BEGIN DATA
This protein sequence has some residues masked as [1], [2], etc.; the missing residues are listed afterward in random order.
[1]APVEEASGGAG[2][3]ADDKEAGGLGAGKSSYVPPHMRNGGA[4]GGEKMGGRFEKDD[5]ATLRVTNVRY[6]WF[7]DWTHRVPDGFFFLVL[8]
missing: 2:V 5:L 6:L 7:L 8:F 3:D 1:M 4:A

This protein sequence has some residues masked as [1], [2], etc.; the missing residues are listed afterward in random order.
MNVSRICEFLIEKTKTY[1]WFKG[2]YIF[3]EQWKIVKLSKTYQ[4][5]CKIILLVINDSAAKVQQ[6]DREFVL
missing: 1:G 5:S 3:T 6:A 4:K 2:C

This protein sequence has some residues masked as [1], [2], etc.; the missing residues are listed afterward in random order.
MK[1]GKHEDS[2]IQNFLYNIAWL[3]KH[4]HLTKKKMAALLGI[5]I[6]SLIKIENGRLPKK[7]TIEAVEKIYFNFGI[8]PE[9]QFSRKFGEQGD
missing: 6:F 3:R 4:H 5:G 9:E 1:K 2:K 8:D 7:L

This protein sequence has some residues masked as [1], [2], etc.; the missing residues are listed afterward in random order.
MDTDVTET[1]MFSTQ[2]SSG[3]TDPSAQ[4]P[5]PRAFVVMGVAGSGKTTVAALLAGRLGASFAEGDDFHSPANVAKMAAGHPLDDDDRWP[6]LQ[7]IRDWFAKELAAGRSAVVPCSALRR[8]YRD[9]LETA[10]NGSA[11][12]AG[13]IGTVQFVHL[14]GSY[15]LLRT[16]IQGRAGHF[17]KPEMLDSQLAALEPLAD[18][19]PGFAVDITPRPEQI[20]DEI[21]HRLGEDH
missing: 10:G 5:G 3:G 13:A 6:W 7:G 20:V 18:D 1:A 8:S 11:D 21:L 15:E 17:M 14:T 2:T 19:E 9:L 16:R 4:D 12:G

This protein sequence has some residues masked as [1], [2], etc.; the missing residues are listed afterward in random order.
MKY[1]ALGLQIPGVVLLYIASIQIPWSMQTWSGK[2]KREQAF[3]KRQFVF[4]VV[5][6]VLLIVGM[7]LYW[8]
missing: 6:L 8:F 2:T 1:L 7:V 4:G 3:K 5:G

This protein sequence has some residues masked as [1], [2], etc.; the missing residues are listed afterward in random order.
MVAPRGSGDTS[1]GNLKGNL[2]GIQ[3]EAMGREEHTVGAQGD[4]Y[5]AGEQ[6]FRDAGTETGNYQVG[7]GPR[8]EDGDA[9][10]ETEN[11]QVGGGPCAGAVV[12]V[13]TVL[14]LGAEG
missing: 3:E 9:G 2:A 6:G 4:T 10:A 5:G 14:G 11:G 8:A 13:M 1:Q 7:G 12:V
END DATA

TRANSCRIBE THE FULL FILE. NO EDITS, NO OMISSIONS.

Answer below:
This protein sequence has some residues masked as [1], [2], etc.; the missing residues are listed afterward in random order.
[1]APVEEASGGAG[2][3]ADDKEAGGLGAGKSSYVPPHMRNGGA[4]GGEKMGGRFEKDD[5]ATLRVTNVRY[6]WF[7]DWTHRVPDGFFFLVL[8]
missing: 2:V 5:L 6:L 7:L 8:F 3:D 1:M 4:A

This protein sequence has some residues masked as [1], [2], etc.; the missing residues are listed afterward in random order.
MNVSRICEFLIEKTKTY[1]WFKG[2]YIF[3]EQWKIVKLSKTYQ[4][5]CKIILLVINDSAAKVQQ[6]DREFVL
missing: 1:G 5:S 3:T 6:A 4:K 2:C

This protein sequence has some residues masked as [1], [2], etc.; the missing residues are listed afterward in random order.
MK[1]GKHEDS[2]IQNFLYNIAWL[3]KH[4]HLTKKKMAALLGI[5]I[6]SLIKIENGRLPKK[7]TIEAVEKIYFNFGI[8]PE[9]QFSRKFGEQGD
missing: 6:F 3:R 4:H 5:G 9:E 1:K 2:K 8:D 7:L

This protein sequence has some residues masked as [1], [2], etc.; the missing residues are listed afterward in random order.
MDTDVTET[1]MFSTQ[2]SSG[3]TDPSAQ[4]P[5]PRAFVVMGVAGSGKTTVAALLAGRLGASFAEGDDFHSPANVAKMAAGHPLDDDDRWP[6]LQ[7]IRDWFAKELAAGRSAVVPCSALRR[8]YRD[9]LETA[10]NGSA[11][12]AG[13]IGTVQFVHL[14]GSY[15]LLRT[16]IQGRAGHF[17]KPEMLDSQLAALEPLAD[18][19]PGFAVDITPRPEQI[20]DEI[21]HRLGEDH
missing: 10:G 5:G 3:G 13:A 6:W 7:G 20:V 18:D 1:A 8:S 11:D 21:L 15:E 17:M 14:T 2:T 19:E 9:L 16:R 4:D 12:G

This protein sequence has some residues masked as [1], [2], etc.; the missing residues are listed afterward in random order.
MKY[1]ALGLQIPGVVLLYIASIQIPWSMQTWSGK[2]KREQAF[3]KRQFVF[4]VV[5][6]VLLIVGM[7]LYW[8]
missing: 6:L 8:F 2:T 1:L 7:V 4:G 3:K 5:G

This protein sequence has some residues masked as [1], [2], etc.; the missing residues are listed afterward in random order.
MVAPRGSGDTS[1]GNLKGNL[2]GIQ[3]EAMGREEHTVGAQGD[4]Y[5]AGEQ[6]FRDAGTETGNYQVG[7]GPR[8]EDGDA[9][10]ETEN[11]QVGGGPCAGAVV[12]V[13]TVL[14]LGAEG
missing: 3:E 9:G 2:A 6:G 4:T 10:A 5:G 14:G 11:G 8:A 13:M 1:Q 7:G 12:V